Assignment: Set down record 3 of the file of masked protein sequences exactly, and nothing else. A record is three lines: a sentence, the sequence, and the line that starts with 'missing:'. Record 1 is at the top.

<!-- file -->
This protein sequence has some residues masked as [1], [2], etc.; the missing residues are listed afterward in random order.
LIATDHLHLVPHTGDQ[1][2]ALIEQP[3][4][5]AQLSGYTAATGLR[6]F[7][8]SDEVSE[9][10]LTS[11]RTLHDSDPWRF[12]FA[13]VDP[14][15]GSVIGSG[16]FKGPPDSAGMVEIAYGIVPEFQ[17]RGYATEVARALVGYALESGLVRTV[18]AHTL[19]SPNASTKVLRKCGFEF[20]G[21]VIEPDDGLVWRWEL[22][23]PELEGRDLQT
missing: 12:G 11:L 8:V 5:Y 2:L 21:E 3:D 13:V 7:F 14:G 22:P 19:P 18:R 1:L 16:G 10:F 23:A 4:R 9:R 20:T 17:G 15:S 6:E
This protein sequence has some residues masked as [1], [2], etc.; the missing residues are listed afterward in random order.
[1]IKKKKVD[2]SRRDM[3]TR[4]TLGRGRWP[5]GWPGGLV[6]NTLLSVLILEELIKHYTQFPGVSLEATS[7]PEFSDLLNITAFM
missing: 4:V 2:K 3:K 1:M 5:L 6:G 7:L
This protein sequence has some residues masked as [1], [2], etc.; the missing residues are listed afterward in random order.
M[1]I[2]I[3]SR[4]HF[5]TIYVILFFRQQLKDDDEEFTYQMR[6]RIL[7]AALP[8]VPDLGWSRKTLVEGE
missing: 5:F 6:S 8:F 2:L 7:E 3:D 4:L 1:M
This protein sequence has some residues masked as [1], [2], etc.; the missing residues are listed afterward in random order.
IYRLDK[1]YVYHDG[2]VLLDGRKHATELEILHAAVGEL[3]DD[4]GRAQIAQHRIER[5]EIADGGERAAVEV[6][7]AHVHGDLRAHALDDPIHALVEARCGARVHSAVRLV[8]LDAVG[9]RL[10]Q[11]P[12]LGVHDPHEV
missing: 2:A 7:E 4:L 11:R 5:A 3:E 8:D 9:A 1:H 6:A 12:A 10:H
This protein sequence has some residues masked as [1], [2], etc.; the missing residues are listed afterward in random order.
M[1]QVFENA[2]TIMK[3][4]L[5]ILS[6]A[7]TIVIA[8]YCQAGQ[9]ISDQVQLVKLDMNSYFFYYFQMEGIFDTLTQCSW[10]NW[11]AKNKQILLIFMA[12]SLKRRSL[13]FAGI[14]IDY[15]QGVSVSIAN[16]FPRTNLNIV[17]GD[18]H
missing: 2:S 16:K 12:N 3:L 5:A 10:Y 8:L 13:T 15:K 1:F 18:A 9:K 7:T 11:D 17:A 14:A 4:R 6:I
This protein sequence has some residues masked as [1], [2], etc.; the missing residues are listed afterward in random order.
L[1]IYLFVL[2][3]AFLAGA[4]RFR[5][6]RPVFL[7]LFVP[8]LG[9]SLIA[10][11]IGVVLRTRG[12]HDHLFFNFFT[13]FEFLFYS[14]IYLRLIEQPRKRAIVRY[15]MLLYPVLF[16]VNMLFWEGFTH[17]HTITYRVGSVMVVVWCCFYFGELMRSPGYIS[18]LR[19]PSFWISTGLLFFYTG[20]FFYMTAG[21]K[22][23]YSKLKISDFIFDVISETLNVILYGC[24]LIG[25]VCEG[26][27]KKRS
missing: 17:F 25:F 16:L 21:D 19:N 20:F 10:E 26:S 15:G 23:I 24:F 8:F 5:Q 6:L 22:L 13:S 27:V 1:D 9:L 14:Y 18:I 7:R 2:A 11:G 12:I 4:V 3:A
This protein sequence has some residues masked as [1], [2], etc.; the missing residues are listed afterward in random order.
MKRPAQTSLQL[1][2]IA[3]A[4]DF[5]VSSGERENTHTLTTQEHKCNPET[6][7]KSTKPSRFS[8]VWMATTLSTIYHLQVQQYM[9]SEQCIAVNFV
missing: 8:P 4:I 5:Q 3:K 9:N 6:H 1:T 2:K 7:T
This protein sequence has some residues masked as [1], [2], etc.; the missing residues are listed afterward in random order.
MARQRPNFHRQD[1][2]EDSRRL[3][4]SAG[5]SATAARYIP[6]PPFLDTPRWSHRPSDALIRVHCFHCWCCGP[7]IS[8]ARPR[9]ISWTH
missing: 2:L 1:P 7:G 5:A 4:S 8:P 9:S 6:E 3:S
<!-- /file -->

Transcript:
This protein sequence has some residues masked as [1], [2], etc.; the missing residues are listed afterward in random order.
M[1]I[2]I[3]SR[4]HF[5]TIYVILFFRQQLKDDDEEFTYQMR[6]RIL[7]AALP[8]VPDLGWSRKTLVEGE
missing: 5:F 6:S 8:F 2:L 7:E 3:D 4:L 1:M